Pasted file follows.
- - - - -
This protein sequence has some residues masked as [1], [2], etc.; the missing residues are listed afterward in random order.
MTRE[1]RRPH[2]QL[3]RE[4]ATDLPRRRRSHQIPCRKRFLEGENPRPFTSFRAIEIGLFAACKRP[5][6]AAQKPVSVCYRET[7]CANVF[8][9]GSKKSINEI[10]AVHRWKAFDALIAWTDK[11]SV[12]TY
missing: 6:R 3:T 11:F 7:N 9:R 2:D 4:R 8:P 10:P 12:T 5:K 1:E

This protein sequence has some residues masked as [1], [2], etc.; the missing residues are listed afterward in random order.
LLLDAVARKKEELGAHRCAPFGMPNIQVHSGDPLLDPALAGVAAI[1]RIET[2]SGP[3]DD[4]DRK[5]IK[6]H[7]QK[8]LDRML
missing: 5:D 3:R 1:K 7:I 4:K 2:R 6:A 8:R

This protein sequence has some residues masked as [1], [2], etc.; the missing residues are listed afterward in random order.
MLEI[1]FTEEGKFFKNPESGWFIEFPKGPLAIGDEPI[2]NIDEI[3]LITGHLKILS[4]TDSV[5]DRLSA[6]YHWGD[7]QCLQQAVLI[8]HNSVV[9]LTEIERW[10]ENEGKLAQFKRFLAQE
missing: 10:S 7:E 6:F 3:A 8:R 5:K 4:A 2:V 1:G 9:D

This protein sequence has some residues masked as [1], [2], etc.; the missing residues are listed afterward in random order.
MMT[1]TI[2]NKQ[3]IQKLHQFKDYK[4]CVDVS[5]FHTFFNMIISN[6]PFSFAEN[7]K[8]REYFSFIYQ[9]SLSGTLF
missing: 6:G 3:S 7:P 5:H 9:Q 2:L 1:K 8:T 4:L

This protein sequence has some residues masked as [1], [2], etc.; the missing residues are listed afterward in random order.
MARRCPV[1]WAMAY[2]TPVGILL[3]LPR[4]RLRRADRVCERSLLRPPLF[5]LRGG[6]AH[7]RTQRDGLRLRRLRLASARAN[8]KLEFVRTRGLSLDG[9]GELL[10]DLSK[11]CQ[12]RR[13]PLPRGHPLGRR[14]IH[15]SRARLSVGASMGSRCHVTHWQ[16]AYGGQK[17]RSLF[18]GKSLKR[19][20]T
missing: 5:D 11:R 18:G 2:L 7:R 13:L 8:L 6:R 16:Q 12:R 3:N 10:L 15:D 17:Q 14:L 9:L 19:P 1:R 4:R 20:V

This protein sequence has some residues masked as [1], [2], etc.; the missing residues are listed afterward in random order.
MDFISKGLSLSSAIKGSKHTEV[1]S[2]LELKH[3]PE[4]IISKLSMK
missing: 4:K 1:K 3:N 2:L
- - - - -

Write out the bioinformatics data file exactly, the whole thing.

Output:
This protein sequence has some residues masked as [1], [2], etc.; the missing residues are listed afterward in random order.
MTRE[1]RRPH[2]QL[3]RE[4]ATDLPRRRRSHQIPCRKRFLEGENPRPFTSFRAIEIGLFAACKRP[5][6]AAQKPVSVCYRET[7]CANVF[8][9]GSKKSINEI[10]AVHRWKAFDALIAWTDK[11]SV[12]TY
missing: 6:R 3:T 11:F 7:N 9:R 2:D 4:R 8:P 10:P 12:T 5:K 1:E

This protein sequence has some residues masked as [1], [2], etc.; the missing residues are listed afterward in random order.
LLLDAVARKKEELGAHRCAPFGMPNIQVHSGDPLLDPALAGVAAI[1]RIET[2]SGP[3]DD[4]DRK[5]IK[6]H[7]QK[8]LDRML
missing: 5:D 3:R 1:K 7:I 4:K 2:R 6:A 8:R

This protein sequence has some residues masked as [1], [2], etc.; the missing residues are listed afterward in random order.
MLEI[1]FTEEGKFFKNPESGWFIEFPKGPLAIGDEPI[2]NIDEI[3]LITGHLKILS[4]TDSV[5]DRLSA[6]YHWGD[7]QCLQQAVLI[8]HNSVV[9]LTEIERW[10]ENEGKLAQFKRFLAQE
missing: 10:S 7:E 6:F 3:A 8:R 5:K 4:A 2:V 1:G 9:D

This protein sequence has some residues masked as [1], [2], etc.; the missing residues are listed afterward in random order.
MMT[1]TI[2]NKQ[3]IQKLHQFKDYK[4]CVDVS[5]FHTFFNMIISN[6]PFSFAEN[7]K[8]REYFSFIYQ[9]SLSGTLF
missing: 6:G 3:S 7:P 5:H 9:Q 2:L 1:K 8:T 4:L

This protein sequence has some residues masked as [1], [2], etc.; the missing residues are listed afterward in random order.
MARRCPV[1]WAMAY[2]TPVGILL[3]LPR[4]RLRRADRVCERSLLRPPLF[5]LRGG[6]AH[7]RTQRDGLRLRRLRLASARAN[8]KLEFVRTRGLSLDG[9]GELL[10]DLSK[11]CQ[12]RR[13]PLPRGHPLGRR[14]IH[15]SRARLSVGASMGSRCHVTHWQ[16]AYGGQK[17]RSLF[18]GKSLKR[19][20]T
missing: 5:D 11:R 18:G 2:L 7:R 13:L 8:L 6:R 16:Q 12:R 3:N 10:L 15:D 17:Q 14:L 9:L 19:P 1:R 4:R 20:V

This protein sequence has some residues masked as [1], [2], etc.; the missing residues are listed afterward in random order.
MDFISKGLSLSSAIKGSKHTEV[1]S[2]LELKH[3]PE[4]IISKLSMK
missing: 4:K 1:K 3:N 2:L